Sea World false advertising case given legal green light
A judge in the US has dismissed SeaWorld’s latest attempt to stop a lawsuit that alleges the captivity show giant falsely advertises information about the care of the orcas that it keeps in tanks at its facilities.
The ruling by District Judge Jeffrey White in Northern California now means that those bringing the case of false advertising can move forward with their legal battle against Sea World.
One of these plaintiffs, Juliette Morizur, alleges that while visiting SeaWorld San Diego she had asked trainers about the orcas’ collapsed dorsal fins and was told that the fins were normal and equally common in the wild. The fact is that orcas in the wild rarely have collapsed dorsal fins.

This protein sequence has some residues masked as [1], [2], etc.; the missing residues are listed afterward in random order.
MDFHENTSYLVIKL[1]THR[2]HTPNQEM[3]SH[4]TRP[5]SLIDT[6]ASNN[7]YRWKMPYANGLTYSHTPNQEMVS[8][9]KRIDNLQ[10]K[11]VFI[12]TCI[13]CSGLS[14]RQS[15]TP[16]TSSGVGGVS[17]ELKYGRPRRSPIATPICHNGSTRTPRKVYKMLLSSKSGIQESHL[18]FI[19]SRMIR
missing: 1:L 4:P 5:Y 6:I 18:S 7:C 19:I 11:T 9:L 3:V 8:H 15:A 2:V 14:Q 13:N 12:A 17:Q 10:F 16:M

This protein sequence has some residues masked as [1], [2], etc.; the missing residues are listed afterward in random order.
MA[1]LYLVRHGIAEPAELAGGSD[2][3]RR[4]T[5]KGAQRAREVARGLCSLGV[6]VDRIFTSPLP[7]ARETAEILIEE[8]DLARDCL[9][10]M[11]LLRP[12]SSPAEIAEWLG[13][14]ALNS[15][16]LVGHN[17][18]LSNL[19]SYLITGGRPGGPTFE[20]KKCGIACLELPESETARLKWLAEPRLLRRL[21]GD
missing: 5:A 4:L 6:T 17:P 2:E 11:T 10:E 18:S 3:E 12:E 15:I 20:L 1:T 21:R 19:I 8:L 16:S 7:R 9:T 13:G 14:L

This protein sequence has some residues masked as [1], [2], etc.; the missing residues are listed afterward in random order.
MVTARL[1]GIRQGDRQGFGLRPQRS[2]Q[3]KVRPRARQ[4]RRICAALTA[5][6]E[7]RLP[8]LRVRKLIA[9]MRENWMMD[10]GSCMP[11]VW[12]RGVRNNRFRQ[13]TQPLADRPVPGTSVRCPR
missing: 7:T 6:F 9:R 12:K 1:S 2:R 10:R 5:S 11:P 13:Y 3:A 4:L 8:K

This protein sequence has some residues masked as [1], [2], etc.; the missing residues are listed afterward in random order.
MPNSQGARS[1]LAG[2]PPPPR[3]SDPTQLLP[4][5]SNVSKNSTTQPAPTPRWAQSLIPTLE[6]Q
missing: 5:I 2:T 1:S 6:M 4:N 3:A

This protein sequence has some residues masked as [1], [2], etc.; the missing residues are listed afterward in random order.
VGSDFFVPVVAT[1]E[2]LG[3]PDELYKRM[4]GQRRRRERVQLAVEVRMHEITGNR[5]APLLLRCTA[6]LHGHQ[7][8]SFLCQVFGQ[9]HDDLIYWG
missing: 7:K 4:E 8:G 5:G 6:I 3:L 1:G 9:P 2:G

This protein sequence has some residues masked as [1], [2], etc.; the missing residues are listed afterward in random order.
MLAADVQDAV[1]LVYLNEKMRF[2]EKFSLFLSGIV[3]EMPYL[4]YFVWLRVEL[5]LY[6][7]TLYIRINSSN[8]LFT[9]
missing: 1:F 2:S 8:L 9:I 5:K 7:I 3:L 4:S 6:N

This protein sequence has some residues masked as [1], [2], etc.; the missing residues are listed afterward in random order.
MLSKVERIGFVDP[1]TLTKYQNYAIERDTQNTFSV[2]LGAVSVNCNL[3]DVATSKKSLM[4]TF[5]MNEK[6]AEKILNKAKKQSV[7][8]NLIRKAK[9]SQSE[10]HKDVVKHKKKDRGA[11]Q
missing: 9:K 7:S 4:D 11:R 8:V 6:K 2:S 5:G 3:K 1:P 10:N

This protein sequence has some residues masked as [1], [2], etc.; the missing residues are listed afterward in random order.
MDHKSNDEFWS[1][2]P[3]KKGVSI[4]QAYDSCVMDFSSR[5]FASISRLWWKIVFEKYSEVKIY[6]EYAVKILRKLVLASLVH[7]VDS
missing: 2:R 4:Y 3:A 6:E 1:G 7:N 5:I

Last August, White also ruled against SeaWorld in the false advertising case and gave the plaintiffs permission to refile a more detailed complaint.
The International Marine Mammal Project of the Earth Island Institute, which has been acting as a consultant on behalf of the plaintiffs in the suit, was cheered by the judge’s ruling.
“SeaWorld would love for this lawsuit to go away so that they can continue to spread falsehoods to the public,” said David Philips, director of the marine mammal project. “But Judge White is sending a clear message to SeaWorld that, at the very least, their behaviour warrants scrutiny.”
Three other lawsuits targeting SeaWorld for false advertising or deceptive marketing were previously dismissed.
The start of 2017 saw the end of SeaWorld San Diego’s controversial theatrical orca shows, a move that was announced along with an end to orca breeding programmes last year
The decision came after growing public criticism regarding the keeping of whales and dolphins in captivity.